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01-20-05 Heroes in the dark

By Shelley Grieshop

  COLDWATER -- Few people were as warmly welcomed during the last two weeks as the guys who brought light to people left in the dark by the recent ice storm.

  Rob Fisher, an electric line technician for Dayton Power & Light, said none of his customers complained to him or his crew, despite the fact some were without power for days.
  "Customers were so thankful to see us, not one of them got mad at us," said Fisher of Coldwater.
  Many of the customers Fisher encountered were quite helpful such as those who pointed out problem lines that hadn't been reported, he added.
  Fisher, 60, like hundreds of other local and out-of-state linemen, saw little of their own families during the days following the storm that hit two weeks ago.  "The first day we worked straight through until 6 o'clock Thursday morning," he said.
  After eight hours rest, he climbed back into his utility truck at 2 p.m. and again worked throughout the night until 9 a.m. Friday, he said.
  "By Sunday, things were starting to settle down," said Fisher, a DP&L veteran of 37 years.
  But even then, most troubleshooters like himself were still putting in 16-hour days to get the job done.
  DP&L serves 8,800 customers in Mercer County and 2,900 in Auglaize County. Midwest Electric and other city utility companies handle the remaining bulk of local customers.
  Tom Tatham, a spokesman for DP&L, said the amount of work completed to restore power to more than 85,000 customers at the peak of the storm was nothing less than amazing.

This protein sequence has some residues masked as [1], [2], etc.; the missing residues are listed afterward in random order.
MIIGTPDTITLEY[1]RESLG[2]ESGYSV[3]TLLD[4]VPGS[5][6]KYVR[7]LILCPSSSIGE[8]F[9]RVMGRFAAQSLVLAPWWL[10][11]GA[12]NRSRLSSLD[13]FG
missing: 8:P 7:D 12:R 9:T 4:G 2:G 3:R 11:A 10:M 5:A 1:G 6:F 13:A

"We put up more than 500 new poles in 24 counties in just West Central Ohio," Tatham said. "We also laid more than six miles of new conductor."
  Many times crews would complete a job only to return a day later as new branches fell and darkened the neighborhood once again.
  Amazingly, not one of the DP&L crew or contractors was injured, even as branches fell around them without warning.
  "We'd be up there removing trees from the lines and we'd hear that crackling. Some nights it was a little scary," Fisher said. "You didn't know where it was coming from or where it was going to fall."
  Fisher said he's never personally seen ice damage so extensive and widespread.
  "We're still running into places where branches are lying on lines or the lines are hanging low from being stretched," he said.
  Working outside in whatever weather Mother Nature chooses, is just part of the job, Fisher said. Kind and understanding customers make that job much easier, he added.
  "Like the guy in Villa Nova (St. Marys) who brought us coffee late one night. I know he'd been without power for quite some time, but he also knew we'd been on the job awhile," Fisher said.
  Fisher said it wasn't unusual for he and his crew to get a few supportive pats on the back whenever they stopped for a bite to eat.
  "That kind of got to me," he added.
  All and all, it was an experience he actually enjoyed, although Fisher doesn't want to see it happen again anytime soon.
  "I'm still amazed how everyone worked together so well. That made me feel good and sure made the job more enjoyable," he said.


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